What recession?: We're looking at 3.9 percent annual growth rate for the third quarter, which is way more than most experts had expected and reflecting an economy in decent shape. Increases in exports, consumer spending and business investment apparently made up for another plunge in home construction. Keep in mind, of course, that tighter lending policies towards the end of the quarter probably slowed things down. This morning's GDP numbers add a little spice to the Federal Reserve's decision on whether to cut interest rates. With the economy continuing to grow, there could be additional pressure on Federal Reserve policymakers to just let things be. But the pressure to cut rates another quarter point might be even greater. We'll know in a few hours. (Bloomberg, NYT)
Strike delay?: That's the consensus emerging after yesterday's contract talks between the WGA and the producers, this time with a federal mediator. The buzz is that a walkout wouldn't start until next week at the earliest (the current contract expires at midnight tonight). Negotiations will resume this morning, with the Writers Guild set to present a new proposal. But the guild doesn't appear prepared to continue working under the old contract. That would seem to make a strike almost inevitable. But in a labor dispute, you never know. From Variety:
The town's strike fears have been fanned by a variety of troubling signals -- continued combative rhetoric from both sides, lack of progress at the bargaining table, battles over guild strike rules, the Teamsters' pledge not to cross picket lines and strike preparations by the WGA. Additionally, companies are crying "foul" over a new flyer distributed by writers, claiming an eleventh hour rollback in pension and health fund contributions was submitted by studios. In fact, the studios and networks withdrew their major rollback proposal on residuals two weeks ago. And the WGA's rhetoric has aroused animosity from other guilds, who point out the WGA has negotiated in an atmosphere of isolation. There has been zero contact with the DGA in recent weeks, insiders point out.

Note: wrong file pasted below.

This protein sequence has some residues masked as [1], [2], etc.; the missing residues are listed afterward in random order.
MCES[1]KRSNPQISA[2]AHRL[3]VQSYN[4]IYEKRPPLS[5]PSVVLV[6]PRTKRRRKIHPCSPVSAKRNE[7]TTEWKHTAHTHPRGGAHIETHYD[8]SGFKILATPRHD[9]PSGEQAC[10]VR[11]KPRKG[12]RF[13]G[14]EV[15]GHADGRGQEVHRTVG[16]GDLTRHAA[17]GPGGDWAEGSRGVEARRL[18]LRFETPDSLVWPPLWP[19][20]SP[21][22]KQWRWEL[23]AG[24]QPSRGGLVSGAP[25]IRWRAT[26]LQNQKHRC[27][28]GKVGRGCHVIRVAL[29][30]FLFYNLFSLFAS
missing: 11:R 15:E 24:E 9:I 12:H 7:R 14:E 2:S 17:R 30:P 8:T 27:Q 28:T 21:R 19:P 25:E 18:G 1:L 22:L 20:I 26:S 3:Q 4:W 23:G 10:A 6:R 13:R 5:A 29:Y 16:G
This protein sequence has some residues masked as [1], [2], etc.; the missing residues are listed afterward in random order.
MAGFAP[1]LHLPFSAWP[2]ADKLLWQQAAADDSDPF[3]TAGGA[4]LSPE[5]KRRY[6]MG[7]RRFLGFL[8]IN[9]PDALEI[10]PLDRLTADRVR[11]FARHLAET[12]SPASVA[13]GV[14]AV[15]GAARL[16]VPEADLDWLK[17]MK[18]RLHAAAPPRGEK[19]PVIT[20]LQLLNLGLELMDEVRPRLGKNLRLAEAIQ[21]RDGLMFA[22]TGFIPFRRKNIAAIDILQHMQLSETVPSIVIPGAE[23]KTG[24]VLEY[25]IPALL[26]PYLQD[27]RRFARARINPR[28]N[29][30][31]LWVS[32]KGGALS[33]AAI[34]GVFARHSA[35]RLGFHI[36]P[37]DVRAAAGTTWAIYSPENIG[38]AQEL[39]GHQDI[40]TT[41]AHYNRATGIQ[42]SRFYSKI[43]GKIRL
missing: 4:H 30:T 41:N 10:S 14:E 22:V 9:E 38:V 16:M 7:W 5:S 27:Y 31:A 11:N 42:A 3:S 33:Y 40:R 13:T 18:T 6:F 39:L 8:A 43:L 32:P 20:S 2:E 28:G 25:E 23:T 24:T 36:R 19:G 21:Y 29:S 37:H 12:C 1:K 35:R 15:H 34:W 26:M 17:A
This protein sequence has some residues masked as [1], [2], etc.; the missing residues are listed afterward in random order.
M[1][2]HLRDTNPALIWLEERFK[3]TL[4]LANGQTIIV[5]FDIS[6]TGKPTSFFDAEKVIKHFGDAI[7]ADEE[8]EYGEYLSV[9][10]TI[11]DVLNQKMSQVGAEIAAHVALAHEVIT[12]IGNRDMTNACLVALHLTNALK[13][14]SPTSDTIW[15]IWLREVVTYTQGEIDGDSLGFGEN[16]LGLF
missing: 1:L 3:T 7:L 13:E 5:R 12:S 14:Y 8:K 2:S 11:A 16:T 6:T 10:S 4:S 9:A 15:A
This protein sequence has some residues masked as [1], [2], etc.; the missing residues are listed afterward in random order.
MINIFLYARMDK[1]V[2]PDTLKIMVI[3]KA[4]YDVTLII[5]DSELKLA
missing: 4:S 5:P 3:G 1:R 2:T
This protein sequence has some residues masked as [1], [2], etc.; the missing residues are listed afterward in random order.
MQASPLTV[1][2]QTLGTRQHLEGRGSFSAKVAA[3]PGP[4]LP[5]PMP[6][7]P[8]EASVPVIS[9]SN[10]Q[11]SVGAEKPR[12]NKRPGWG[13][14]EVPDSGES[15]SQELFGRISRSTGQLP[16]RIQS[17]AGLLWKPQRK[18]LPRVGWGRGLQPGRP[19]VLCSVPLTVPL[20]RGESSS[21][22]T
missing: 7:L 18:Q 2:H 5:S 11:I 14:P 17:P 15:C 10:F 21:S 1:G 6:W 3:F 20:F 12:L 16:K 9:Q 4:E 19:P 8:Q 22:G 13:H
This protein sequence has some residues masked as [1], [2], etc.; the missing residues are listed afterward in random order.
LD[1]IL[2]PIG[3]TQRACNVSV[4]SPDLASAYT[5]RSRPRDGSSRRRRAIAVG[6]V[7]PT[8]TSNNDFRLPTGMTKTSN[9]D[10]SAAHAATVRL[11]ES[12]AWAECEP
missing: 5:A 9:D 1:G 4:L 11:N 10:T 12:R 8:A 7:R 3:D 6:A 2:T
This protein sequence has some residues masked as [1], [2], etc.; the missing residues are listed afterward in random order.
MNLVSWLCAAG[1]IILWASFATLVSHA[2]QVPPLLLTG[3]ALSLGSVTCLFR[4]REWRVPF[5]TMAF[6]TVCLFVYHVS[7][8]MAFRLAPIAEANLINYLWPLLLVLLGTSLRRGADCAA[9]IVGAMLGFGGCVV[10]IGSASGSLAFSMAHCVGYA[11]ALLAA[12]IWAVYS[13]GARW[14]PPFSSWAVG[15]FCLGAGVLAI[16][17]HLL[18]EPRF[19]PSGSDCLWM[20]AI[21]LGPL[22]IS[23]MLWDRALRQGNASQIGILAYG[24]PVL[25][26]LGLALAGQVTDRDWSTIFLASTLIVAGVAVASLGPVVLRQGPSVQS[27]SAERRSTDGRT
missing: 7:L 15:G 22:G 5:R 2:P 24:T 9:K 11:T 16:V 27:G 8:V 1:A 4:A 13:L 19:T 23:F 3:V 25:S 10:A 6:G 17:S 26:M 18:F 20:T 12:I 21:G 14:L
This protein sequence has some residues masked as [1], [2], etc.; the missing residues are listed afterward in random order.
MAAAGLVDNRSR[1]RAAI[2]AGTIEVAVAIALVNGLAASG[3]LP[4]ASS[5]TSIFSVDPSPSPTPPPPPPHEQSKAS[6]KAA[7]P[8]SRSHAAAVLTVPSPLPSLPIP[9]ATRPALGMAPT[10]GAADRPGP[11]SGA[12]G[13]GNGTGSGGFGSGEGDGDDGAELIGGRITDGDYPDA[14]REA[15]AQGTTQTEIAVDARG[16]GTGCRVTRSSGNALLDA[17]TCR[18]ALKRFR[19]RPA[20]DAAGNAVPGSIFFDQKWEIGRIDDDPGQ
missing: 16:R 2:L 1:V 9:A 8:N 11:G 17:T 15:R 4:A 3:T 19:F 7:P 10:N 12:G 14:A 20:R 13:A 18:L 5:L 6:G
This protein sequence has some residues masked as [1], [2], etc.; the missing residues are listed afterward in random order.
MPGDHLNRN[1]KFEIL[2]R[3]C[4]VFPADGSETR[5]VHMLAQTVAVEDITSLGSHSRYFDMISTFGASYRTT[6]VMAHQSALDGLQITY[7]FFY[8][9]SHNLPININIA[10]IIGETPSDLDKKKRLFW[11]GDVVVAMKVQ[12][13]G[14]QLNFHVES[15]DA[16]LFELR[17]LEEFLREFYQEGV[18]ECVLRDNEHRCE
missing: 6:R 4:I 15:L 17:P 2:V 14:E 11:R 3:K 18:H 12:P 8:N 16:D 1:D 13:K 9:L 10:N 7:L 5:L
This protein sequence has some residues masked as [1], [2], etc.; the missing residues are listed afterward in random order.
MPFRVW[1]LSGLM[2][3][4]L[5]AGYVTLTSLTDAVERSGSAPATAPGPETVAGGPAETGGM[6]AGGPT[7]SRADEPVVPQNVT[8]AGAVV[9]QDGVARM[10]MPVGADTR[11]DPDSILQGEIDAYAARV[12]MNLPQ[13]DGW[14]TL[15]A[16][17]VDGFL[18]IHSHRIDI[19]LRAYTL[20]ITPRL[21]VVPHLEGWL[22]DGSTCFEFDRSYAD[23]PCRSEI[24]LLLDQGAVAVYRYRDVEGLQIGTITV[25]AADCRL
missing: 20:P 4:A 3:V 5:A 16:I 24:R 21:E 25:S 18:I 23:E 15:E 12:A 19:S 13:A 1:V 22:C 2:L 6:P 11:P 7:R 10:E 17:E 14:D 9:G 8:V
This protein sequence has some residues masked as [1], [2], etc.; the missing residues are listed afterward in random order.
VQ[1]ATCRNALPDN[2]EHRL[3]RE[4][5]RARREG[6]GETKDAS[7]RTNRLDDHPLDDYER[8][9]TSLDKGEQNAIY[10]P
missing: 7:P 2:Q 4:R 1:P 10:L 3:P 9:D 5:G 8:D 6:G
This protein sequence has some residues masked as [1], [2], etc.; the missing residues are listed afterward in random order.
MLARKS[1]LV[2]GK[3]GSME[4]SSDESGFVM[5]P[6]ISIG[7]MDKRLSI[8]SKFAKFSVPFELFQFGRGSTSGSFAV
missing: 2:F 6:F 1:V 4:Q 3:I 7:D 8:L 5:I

Effect on TV: The late-night talk shows and soaps will feel the pinch first, followed by primetime comedy and drama (most vulnerable are the new shows that are trying to attract viewers). The networks supposedly have four or five filmed episodes of most of their shows – plus one to five scripts that have been written but not yet shot. From Variety:
Most likely, original episodes will start disappearing by early December or January. And it's no mystery what will fill those timeslots. "The most likely outcome is more news and more reality," said NBC U entertainment co-chairman Ben Silverman. Real question mark, then, is just how nets will sked all the reality and news programs they've been bulking up on during the past year. "Do we have a schedule, per se? No," said one webhead. "Do we have a lot of options? Yes." Of all the webs, Fox is sitting pretty with "American Idol" slated to return for the second half of the season, ensuring at least one net will have the lights fully turned on in the event of a work stoppage. ABC, meanwhile, can crank up "Dancing With the Stars"--and maybe even revive "Who Wants to Be a Millionaire."